The much-criticized citizenship process in Greece has come under much scrutiny for the difficulties involved in its procedures, which at times have proved so daunting that applicants have given up altogether.
However, there may be hope on the horizon, as the Immigration Ministry has proposed that written tests be instituted for all applicants as a way to hopefully streamline the cumbersome process..
New legislation has been proposed and submitted for public comment until September 10 which requires that foreign persons in Greece must sit for and complete written examinations.
The New Panhellenic Examinations
The new examinations, called the “Panhellenics,” which will be held twice a year, will test the knowledge of Greek citizenship hopefuls — including those from the Diaspora — in the areas of the Greek language as well as the geography of the nation and its history.
Greece’s Secretary General of Citizenship, Athanasios Balerbas, stated to interviewers from Ta Nea that it was of extreme importance to change how individuals acquire Greek citizenship.
“When we took over the Ministry,” he relates, “we noticed the extremely long delays in the naturalization of foreigners, who have the legal conditions to acquire citizenship, if, of course, they wish to do so.”
According to the proposed legislation, foreigners wishing to obtain Greek citizenship must pass the exams with a score of 80% before they receive a “Certificate of Adequacy of Knowledge for naturalization” and only then will they be eligible to apply for citizenship.
However, final decisions on exactly who is granted citizenship will rest on the results of an interview with two officials from the General Secretariat for Citizenship, at which time a fee of 550 euros must be paid.
Stories have long abounded of how difficult it can be to obtain Greek citizenship from abroad — and sometimes even after pulling up stakes and going to reside in the country. Sometimes it feels to applicants that others are granted a Greek passport while they themselves are repeatedly passed over.
Beginning the Process of Obtaining Citizenship
A closer look at the other details involved in the process — apart from the new written examination — can assuage some of this anxiety and hopefully point Greek citizen hopefuls in the right direction.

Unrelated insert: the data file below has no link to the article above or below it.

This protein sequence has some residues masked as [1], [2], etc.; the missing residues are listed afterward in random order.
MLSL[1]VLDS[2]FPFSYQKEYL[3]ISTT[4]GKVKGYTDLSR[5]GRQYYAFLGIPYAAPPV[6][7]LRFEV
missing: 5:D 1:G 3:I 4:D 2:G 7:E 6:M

Of course, United States citizens do not have to obtain a visa for stays of up to 90 days to vacation in the summer paradise of Greece. If you would like to stay longer, however, you must apply for a short-term “Schengen visa,” or long-term “National Visa.”
In contrast to applying for a passport, all visa applicants must appear in person after making an appointment at a consulate in their country of residence.
Just as in the US, Greece grants a person citizenship at the time of birth as long as one parent is a Greek citizen. That parent must, however, already be registered in the records of a municipality in Greece, in a book called the “Demotologion.”
If that proves problematic, one can try the records of the Greek Army for proof of citizenship of male ancestors. Also called the “Male Registry,” its records can date back as far as the 1870’s in some cases.
The “Certificate of Registration” one receives as proof of this serves as evidence that one indeed is a Greek citizen. Again, one must seek out the nearest consulate to apply for this all-important document. It is recommended to email the consular office first and then set up an appointment at the consulate subsequently by telephone.
In order to apply for this Registration, several documents are needed, including the registration of your parents’ marriage and the applicant’s birth certificate. You must determine what kind of marriage this was, i.e., a civil or a religious marriage. If the latter, you must be able to state which denomination. Of course, any divorces that have taken place must also be proven by the appropriate paperwork.
Any marriages which took place in the US, the UK and most other countries must be proven by marriage certificates which have an “Apostille” stamp. This is not true, however, of Canadian and some other marriage certificates, which will need to be notarized by the Greek consulate in those countries.
These foreign marriages will then need to be listed in the “Special Registry” in Athens. Any foreign marriages of applicants’ grandparents which occurred before 1983 will come under special scrutiny for whether or not they were religious or civil ceremonies.
You must bring all these papers with you to your interview at your Consulate.
The application will then be sent to the appropriate municipal authorities in Greece, who are under the jurisdiction of the General Districts and the Greek Ministry of Interior, Public Administration and Decentralization. The municipal officials will then issue the papers.
Since Greek law deems that Greek citizenship is an inherent right of anyone born to a parent who is a Greek citizen, Greek Consular authorities do not “grant Greek citizenship.” The Consular officials will simply guide you through the process in order to obtain what is rightfully yours under Greek law.
Just be aware that major spelling deviations in names can pose an issue when applying for citizenship. Any serious discrepancies can, however, be ironed out by showing passports or other photo ID with both of the different spellings there.
In general, all those w